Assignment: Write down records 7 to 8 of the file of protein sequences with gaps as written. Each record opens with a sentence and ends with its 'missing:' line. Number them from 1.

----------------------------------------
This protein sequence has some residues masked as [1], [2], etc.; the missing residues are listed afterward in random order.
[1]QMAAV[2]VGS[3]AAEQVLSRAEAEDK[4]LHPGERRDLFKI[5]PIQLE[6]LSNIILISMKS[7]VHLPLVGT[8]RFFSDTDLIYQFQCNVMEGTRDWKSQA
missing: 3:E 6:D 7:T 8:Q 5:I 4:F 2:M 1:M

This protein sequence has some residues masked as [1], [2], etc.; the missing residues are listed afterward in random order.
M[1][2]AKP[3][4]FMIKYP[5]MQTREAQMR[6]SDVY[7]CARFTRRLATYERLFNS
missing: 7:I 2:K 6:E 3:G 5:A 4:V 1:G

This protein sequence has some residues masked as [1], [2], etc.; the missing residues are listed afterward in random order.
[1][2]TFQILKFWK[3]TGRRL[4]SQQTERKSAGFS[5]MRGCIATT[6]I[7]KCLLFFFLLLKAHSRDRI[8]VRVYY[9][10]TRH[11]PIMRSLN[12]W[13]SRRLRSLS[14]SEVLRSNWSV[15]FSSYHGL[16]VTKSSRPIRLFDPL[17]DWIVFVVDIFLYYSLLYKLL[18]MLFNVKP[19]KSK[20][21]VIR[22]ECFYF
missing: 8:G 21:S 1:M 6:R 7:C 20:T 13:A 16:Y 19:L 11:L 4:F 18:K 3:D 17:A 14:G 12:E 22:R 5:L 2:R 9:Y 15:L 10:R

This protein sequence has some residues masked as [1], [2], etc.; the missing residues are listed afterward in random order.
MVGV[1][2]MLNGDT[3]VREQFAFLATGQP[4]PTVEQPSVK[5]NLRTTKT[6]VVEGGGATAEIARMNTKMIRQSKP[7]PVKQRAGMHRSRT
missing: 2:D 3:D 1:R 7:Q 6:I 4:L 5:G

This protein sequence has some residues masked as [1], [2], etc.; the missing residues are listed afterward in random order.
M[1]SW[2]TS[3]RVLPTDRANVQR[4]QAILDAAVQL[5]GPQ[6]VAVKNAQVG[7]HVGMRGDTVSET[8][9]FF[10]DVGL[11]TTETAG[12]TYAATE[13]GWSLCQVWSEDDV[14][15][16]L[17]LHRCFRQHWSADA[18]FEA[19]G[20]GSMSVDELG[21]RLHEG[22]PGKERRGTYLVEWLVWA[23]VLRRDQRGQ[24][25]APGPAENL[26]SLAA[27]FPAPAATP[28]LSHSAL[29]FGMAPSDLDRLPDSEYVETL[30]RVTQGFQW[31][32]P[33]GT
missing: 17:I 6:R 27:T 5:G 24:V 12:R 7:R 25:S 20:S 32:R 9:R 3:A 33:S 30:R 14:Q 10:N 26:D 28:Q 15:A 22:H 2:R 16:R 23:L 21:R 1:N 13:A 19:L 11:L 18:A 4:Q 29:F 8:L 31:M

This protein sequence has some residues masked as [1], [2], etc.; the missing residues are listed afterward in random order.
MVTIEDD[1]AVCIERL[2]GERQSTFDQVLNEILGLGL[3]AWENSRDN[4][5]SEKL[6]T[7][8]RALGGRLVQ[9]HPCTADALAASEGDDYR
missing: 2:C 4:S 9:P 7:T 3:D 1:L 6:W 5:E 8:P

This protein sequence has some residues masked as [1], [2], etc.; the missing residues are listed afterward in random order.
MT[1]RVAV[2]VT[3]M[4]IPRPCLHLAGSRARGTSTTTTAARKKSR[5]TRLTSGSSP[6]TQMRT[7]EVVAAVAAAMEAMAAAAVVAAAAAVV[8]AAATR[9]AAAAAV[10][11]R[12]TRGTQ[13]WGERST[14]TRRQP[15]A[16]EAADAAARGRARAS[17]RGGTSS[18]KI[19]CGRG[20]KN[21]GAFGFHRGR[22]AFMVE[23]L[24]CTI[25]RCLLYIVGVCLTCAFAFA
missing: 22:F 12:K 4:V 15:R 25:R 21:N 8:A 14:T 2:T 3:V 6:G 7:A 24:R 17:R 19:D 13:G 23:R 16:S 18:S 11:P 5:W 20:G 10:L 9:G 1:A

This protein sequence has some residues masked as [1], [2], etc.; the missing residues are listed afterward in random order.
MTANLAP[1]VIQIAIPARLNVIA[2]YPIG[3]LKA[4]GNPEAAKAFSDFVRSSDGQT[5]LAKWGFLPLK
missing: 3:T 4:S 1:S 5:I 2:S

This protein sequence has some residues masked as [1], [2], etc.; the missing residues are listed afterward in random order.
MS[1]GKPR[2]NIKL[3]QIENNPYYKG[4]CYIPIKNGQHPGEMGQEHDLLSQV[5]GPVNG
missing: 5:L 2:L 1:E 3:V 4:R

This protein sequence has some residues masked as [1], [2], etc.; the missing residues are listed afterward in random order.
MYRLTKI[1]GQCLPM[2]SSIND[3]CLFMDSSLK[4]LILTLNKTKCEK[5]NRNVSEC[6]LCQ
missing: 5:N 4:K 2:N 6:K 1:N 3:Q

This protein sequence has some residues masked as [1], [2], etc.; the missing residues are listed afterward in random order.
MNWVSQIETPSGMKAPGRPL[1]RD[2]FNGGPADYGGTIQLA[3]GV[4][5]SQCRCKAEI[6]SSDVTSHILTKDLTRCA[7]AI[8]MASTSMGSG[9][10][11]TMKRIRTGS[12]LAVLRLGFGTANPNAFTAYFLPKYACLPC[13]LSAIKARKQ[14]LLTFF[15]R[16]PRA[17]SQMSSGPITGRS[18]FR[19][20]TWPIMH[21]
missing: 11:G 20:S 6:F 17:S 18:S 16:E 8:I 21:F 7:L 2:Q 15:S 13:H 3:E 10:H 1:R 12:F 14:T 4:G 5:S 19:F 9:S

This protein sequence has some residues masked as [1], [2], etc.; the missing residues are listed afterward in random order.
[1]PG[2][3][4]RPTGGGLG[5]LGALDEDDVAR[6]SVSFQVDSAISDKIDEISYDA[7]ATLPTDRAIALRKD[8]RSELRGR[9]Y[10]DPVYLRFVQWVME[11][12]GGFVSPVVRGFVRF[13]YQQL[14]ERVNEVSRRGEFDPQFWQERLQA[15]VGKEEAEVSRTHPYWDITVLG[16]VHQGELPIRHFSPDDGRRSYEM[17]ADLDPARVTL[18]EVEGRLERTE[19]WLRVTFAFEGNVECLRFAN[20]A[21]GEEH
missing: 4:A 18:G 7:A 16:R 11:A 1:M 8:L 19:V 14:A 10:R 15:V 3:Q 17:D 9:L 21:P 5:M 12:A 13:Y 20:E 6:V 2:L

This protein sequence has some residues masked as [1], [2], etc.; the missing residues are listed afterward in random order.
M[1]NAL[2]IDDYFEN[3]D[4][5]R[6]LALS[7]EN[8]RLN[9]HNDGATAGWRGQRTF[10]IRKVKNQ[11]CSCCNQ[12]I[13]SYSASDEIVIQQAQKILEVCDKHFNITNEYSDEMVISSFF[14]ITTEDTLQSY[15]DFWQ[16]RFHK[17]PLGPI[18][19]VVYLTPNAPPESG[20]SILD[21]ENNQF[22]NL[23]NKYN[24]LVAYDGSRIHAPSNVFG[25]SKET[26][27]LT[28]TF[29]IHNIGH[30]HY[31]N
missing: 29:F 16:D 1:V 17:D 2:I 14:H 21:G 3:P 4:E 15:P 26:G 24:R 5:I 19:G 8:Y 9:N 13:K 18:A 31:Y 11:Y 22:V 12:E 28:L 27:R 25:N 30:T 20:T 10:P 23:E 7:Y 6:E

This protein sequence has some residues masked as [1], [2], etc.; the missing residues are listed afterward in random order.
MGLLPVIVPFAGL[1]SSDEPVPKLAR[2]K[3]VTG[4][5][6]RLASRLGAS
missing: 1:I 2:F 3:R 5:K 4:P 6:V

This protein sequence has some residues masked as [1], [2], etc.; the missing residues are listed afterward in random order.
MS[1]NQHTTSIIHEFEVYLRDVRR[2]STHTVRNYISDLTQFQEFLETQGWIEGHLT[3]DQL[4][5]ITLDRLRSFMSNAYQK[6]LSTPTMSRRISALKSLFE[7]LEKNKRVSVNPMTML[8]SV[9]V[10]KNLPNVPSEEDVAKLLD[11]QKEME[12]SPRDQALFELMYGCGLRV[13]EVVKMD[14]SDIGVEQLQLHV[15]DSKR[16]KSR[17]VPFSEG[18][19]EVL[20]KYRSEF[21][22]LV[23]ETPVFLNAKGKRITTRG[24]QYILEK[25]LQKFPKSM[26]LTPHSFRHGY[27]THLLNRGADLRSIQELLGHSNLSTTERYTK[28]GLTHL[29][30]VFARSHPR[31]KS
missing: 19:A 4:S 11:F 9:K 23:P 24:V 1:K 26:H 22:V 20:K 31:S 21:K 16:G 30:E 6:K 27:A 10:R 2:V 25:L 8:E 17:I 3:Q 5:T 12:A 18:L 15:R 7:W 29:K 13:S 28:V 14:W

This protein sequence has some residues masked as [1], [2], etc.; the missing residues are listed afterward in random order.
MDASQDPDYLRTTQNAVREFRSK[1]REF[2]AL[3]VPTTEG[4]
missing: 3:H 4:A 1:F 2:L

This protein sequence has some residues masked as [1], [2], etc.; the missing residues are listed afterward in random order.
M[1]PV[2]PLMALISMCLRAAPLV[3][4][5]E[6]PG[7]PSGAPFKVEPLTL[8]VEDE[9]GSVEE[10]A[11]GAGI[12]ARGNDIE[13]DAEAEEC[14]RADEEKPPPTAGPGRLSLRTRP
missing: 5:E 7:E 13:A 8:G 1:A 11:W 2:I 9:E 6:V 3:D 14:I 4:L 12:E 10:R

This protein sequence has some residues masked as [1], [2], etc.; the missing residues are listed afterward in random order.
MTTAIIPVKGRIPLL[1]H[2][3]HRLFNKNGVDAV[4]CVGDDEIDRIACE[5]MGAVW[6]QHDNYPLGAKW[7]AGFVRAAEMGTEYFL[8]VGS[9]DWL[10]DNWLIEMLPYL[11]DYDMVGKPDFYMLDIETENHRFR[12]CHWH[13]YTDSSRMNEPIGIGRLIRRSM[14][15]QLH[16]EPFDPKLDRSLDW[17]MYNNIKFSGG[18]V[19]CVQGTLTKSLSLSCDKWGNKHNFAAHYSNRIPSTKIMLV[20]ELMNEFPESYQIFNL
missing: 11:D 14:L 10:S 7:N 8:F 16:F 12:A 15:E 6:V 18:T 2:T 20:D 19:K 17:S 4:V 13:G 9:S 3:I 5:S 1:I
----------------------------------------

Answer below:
This protein sequence has some residues masked as [1], [2], etc.; the missing residues are listed afterward in random order.
MT[1]RVAV[2]VT[3]M[4]IPRPCLHLAGSRARGTSTTTTAARKKSR[5]TRLTSGSSP[6]TQMRT[7]EVVAAVAAAMEAMAAAAVVAAAAAVV[8]AAATR[9]AAAAAV[10][11]R[12]TRGTQ[13]WGERST[14]TRRQP[15]A[16]EAADAAARGRARAS[17]RGGTSS[18]KI[19]CGRG[20]KN[21]GAFGFHRGR[22]AFMVE[23]L[24]CTI[25]RCLLYIVGVCLTCAFAFA
missing: 22:F 12:K 4:V 15:R 25:R 21:N 8:A 14:T 2:T 3:V 6:G 7:A 24:R 17:R 19:D 13:G 23:R 16:S 18:S 11:P 5:W 20:G 10:L 9:G 1:A

This protein sequence has some residues masked as [1], [2], etc.; the missing residues are listed afterward in random order.
MTANLAP[1]VIQIAIPARLNVIA[2]YPIG[3]LKA[4]GNPEAAKAFSDFVRSSDGQT[5]LAKWGFLPLK
missing: 3:T 4:S 1:S 5:I 2:S